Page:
There are, however, some limitations. On the one hand, it will not be available to independent researchers. According to Twitter, the search API will be limited to students approved by Twitter or to “research-oriented employees” of academic institutions. Additionally, Twitter only provides historical data for accounts and conversations that are currently visible on its platform. This means that tweets from suspended accounts or content that has been deleted will not be accessible to searchers. This could be a significant barrier for people who study disinformation, extremism, hate speech, or other areas where content often breaks Twitter rules.
It also means that researchers will not, for now, be able to formally access tweets from Donald Trump’s account now that he been permanently banned. “We have heard a lot of interest from the academic research community in studying @realDonaldTrump,” says Leanne Trujillo, senior program manager for the Twitter Development Platform. “We are discussing internally how we might think seriously about studying this topic.”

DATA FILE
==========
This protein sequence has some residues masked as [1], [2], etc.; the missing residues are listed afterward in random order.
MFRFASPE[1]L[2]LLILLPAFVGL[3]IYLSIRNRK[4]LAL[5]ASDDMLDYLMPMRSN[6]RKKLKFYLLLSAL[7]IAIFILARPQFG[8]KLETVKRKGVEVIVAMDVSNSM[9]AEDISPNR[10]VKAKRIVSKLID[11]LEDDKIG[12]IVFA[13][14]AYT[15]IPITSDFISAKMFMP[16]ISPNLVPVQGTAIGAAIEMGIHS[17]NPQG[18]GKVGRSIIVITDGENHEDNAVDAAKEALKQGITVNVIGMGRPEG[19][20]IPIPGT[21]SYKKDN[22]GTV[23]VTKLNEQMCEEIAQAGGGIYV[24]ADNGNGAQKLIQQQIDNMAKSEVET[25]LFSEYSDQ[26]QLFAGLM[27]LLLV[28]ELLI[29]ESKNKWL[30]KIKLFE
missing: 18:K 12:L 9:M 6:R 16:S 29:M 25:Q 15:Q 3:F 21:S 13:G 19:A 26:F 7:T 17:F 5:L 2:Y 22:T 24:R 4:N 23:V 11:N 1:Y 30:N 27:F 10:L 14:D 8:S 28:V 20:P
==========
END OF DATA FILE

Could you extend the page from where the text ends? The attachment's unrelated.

But even with these limitations, the new tool could prove to be a valuable resource for a wide range of research. Historically, Twitter data has been used to study everything from influenza at linguistic. More recently, tweets have been a valuable source for those studying electoral disinformation and the Coronavirus pandemic.
Twitter also notes that this is only a “starting point” and that the company intends to develop more features specifically for researchers, as well as resources to help them take full advantage of the tools. .